Netizens Of Facebook Group Help Police In Locating S’porean Teen With Autism Within 5 Hours Of Viral Post
Children on the autism spectrum require special care, but that doesn’t mean they are unable to behave autonomously.
A recent case of a young teen going missing for the 5th time in 4 months has brought greater awareness to a condition some of our children face in Singapore.
With the combined efforts of concerned netizens & parents of ‘Reunite Missing Children’ – a local Facebook group – and police authorities, he was found within 5 hours of the viral post on 24 Apr.
But the incident shed light on the difficulties that parents face in ensuring that their children with special needs remain safe — proving that greater societal understanding could help make Singapore a more inclusive place for all.
Went missing 5 times in total
A young Singaporean teen with autism went missing at around 9am on Monday (24 Apr), in the vicinity of Jalan Membina.
He was last seen in a blue school uniform and sharers of the post were advised to call the police hotline if they saw him.
They were also asked to “stay with him until help has arrived”.
Within 5 hours of the original post – which received 970 shares – the Facebook page informed its followers that he has thankfully been located.
However, a quick scroll down the page revealed that the same teen had gone missing at least 4 times since Jan 2019.
To be specific, he went missing on 21 Jan, 17 Mar, 21 Mar and 1 Apr in other parts of Singapore as well. Thankfully, he was found unharmed every time, mostly within the same day.
Raises awareness about autism
However, some were quick to jump to the conclusion that he wasn’t receiving ample care, resulting in the repeated runaways.
A closer look at the posts reveal that there’s more to the story.
The boy was given a tracker, but somehow managed to remove it. Also, the admins shared that some youth – presumably like this teen – have the “tendency to bolt and wander off”.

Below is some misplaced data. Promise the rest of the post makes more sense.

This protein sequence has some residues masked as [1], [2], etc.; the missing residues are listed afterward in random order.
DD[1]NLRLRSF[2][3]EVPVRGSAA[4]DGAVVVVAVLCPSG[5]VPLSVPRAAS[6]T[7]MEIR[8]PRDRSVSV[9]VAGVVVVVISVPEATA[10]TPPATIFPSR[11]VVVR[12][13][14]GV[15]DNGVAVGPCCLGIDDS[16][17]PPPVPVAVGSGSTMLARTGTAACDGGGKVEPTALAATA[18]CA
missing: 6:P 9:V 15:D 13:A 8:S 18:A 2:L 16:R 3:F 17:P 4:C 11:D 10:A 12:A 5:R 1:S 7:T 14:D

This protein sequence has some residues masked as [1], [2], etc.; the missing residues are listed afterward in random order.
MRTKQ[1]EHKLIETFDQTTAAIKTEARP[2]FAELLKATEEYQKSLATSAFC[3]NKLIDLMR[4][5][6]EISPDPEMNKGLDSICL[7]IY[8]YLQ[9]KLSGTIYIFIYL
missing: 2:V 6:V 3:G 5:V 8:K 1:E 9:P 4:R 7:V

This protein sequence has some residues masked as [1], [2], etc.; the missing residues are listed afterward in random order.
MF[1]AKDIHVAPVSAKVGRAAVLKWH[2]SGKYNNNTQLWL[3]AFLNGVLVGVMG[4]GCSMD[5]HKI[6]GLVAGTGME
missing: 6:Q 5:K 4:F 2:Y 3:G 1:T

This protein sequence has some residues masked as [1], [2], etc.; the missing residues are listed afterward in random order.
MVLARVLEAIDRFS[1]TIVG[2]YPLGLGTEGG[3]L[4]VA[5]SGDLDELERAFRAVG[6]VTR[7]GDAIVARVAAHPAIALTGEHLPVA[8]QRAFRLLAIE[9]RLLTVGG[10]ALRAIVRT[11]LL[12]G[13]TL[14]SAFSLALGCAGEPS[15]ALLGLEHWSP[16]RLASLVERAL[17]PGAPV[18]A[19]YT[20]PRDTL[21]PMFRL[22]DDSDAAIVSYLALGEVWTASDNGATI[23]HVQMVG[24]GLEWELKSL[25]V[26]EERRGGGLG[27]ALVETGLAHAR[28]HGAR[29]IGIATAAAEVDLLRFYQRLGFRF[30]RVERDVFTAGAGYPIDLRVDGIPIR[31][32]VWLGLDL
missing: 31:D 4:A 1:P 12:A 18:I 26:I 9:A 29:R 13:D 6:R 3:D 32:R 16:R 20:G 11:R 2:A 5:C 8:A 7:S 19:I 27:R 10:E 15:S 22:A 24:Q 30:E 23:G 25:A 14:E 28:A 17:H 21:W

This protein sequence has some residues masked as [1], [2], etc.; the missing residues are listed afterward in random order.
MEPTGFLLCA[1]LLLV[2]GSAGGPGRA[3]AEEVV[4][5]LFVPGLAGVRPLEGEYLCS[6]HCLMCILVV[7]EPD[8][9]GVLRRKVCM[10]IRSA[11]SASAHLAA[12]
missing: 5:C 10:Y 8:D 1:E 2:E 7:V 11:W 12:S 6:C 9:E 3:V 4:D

They also called for greater understanding within the community in assisting with these cases.
Other parents share their difficulties & solutions
Other parents who have contributed to finding the youth, shared methods for their own children.
This family used a door alarm on their front door, to notify them when their child left the house.
Others used a fabric stamper with their house address on the clothes of their kids. However, the netizen believes a “GPS watch/tracker” is still a better choice.
Finally, some pointed out that using sew-on tracking devices that were waterproof, could help locate the child more quickly with a handphone app.
PSA on how to deal with lost kids
The admins of the page posted helpful advice for Singaporeans who spot children with special needs who seem lost.
They share that a typical child is likely to “keep himself safe”, and understand how to “seek help” or “provide basic information about himself”.
Someone with autism, may not be able to do the same. They make also lack awareness to “danger” if they are drawn to specific target like water or a familiar vehicle like a bus or train.
As time is of the essence during the search, it is imperative that members of the public help keep a lookout for the child to provide leads as he could be “constantly on the move”.
Finally, do follow these 3 simple steps if you spot a child or teenager who is alone and looks lost:
- STOP to check if he or she needs help
- SEEK help from the police
- STAY with the child until help has arrived
A more inclusive society for all
The climate of the online social media sphere can lead us to jump to conclusions sometimes, especially when we’re worried about a missing child.
But members of ‘Reunite Missing Children’ on Facebook have proved unequivocally that our priority should always be the safety of our children.
If that means banding together as a society to be more understanding to the plight of children with special needs – as well as their loving parents – that is exactly what we need to do.
Kudos to all parents, teachers & healthcare professionals who care for children with special needs. Your patience and dedication inspire us all.